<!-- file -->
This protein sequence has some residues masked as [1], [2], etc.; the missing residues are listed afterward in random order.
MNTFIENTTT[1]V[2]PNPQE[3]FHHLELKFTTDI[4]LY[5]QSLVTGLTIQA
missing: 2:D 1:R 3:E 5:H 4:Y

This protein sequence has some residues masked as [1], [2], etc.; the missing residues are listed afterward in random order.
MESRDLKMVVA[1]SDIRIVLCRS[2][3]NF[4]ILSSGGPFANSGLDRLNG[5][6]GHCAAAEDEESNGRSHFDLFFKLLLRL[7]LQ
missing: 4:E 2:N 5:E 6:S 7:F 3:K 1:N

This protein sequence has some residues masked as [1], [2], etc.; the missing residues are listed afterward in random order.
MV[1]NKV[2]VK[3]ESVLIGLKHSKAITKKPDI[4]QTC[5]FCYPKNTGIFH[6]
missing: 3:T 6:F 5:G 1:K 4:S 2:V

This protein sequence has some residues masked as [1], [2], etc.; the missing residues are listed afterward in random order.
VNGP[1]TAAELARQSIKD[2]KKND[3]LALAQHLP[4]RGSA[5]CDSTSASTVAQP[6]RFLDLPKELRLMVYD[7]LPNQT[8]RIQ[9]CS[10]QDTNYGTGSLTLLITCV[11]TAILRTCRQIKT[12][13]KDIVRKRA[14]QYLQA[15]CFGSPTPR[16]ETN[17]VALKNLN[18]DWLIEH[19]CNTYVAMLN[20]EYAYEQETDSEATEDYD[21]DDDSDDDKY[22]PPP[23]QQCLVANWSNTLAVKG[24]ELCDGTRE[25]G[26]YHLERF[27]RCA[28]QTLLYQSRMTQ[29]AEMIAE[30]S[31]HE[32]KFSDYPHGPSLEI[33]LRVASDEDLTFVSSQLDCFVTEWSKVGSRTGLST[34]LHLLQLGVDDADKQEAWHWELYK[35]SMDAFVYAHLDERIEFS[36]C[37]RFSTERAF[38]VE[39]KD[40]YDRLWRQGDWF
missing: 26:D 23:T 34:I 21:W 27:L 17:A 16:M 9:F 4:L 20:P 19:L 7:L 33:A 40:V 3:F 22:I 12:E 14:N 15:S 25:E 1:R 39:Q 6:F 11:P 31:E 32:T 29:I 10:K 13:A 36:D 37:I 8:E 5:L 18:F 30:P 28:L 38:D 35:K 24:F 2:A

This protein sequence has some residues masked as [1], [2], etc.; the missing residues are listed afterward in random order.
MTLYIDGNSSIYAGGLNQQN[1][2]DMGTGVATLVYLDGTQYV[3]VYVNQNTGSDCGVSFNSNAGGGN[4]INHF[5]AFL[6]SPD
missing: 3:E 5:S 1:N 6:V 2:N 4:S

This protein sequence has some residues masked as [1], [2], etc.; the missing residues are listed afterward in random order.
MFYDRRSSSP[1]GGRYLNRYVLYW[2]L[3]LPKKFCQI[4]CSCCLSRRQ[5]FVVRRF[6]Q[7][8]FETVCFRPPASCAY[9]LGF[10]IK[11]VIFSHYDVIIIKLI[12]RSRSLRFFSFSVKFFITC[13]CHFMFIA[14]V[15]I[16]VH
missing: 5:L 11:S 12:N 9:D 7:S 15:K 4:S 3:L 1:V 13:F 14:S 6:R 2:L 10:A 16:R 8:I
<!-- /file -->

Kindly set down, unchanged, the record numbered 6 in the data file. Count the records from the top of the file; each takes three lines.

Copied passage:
This protein sequence has some residues masked as [1], [2], etc.; the missing residues are listed afterward in random order.
MFYDRRSSSP[1]GGRYLNRYVLYW[2]L[3]LPKKFCQI[4]CSCCLSRRQ[5]FVVRRF[6]Q[7][8]FETVCFRPPASCAY[9]LGF[10]IK[11]VIFSHYDVIIIKLI[12]RSRSLRFFSFSVKFFITC[13]CHFMFIA[14]V[15]I[16]VH
missing: 5:L 11:S 12:N 9:D 7:S 15:K 4:S 3:L 1:V 13:F 14:S 6:R 2:L 10:A 16:R 8:I